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A 2009 Ambassador with Mexican street artist Senkoe’s graffiti was initially denied registration for the reason that its colour had changed from White to Multicolour.
The owner of a 2009 model Ambassador adorned with Mexican street artist Senkoe’s graffiti was granted relief today by the Punjab & Haryana High Court, which directed the authorities to initiate the vehicle’s registration within two weeks (Ranjit Malhotra v. Chandigarh Administration).
The vehicle, painted over with Senkoe’s art, was purchased by the petitioner Ranjit Malhotra from an official of the European Union working in Delhi.
Malhotra’s primary reason for purchasing the vehicle was the art work, he submitted to the Court.
The car, shipped from Delhi to Chandigarh, was granted a No-Objection Certificate from the Delhi transport authority. However, when Malhotra sought to register the vehicle in Chandigarh, the Registering Authority objected to the same, since the vehicle varied with the manufacturer's original specifications for the automobile.
The vehicle’s colour was described as white in the car’s original certificate of registration, whereas the automobile is presently “multi-colour”, the authority reportedly stated. Malhotra’s application had recorded the vehicle’s colour as white, the judgment records the authority as stating.
Despite Malhotra's repeated requests, the authority refused to register the painted Ambassador.
Malhotra then moved the High Court through Senior Advocate Puneet Bali with Advocates Vibhav Jain, Satyam Aneja, Arun Gupta, Mriganki Nagpal, and RP Saini Advocates.
The Chandigarh administration, represented by Senior Standing Counsel Pankaj Jain, argued that the writ petition was “premature” because Malhotra’s application for registration had not yet been rejected.
A Single Judge Bench of Justice Jaishree Thakur rejected this contention, given that a “categoric objection” to the registration of the vehicle had already been made by the registering authority and that the petitioner’s representations had gone unheeded.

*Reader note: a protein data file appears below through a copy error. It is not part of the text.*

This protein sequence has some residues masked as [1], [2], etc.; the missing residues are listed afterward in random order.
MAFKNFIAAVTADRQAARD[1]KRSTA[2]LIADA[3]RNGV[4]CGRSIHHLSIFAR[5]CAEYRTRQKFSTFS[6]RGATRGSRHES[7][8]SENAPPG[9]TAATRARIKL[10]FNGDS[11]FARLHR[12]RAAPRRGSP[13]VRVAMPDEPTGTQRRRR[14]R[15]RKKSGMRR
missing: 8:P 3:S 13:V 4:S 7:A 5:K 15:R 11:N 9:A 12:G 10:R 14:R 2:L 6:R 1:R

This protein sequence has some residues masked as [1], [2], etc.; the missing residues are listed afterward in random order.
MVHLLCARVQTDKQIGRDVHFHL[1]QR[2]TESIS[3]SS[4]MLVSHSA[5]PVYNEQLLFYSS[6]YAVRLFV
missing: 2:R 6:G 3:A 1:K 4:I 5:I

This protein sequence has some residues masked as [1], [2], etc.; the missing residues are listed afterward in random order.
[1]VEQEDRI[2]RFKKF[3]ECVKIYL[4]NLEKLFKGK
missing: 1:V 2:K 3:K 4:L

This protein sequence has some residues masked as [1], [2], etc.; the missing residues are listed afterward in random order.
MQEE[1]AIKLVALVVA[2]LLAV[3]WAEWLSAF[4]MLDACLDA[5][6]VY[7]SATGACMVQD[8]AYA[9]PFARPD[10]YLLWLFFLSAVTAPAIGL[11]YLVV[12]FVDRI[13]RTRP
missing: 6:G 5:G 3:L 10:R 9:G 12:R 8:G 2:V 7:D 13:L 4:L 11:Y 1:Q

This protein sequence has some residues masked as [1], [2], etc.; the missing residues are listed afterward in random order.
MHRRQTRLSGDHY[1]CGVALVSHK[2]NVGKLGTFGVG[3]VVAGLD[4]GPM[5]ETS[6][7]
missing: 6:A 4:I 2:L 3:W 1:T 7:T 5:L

"Once the authorities abdicate from doing their duty, a writ of mandamus would be maintainable", Justice Thakur observed.
When deciding the question of whether the change of the vehicle’s colour from white to “multi-colour” would affect its prospective registration, Justice Thakur relied on Sections 45 and 52 of the Motor Vehicles Act as well as the Supreme Court’s ruling in Regional Transport Officer and others v. K Jayachandra and Another.
Finding that vehicle registration could be objected to if the vehicle is stolen, mechanically defective, or fails to comply with statutory requirements, the Court accepted that the vehicle did not suffer from any of those listed criteria.
Moreover, an ‘alteration’ for the purposes of the Motor Vehicles Act is one that is at variance with features specified by the manufacture and which is a structural-change that alters a ‘basic feature’, the Court noted, relying on the Jayachandra case. The Court proceeded to note,
Justice Thakur added,
"The trucks are beautifully decorated with artwork done one some panel or the other. Apart from that, cars too are plying with stickers plastered all over them of various countries that the owners have travelled to… Apart from this, advertisements are seen painted upon buses, but such paint job again would not imply that either the basic colour of the vehicle has been changed, or it has been altered in any fashion."
The Court, therefore, rejected the respondent’s submissions and declared the car as coloured ‘white’, reasoning that,
Directing the Chandigarh administration to register the vehicle within two weeks, the Court observed,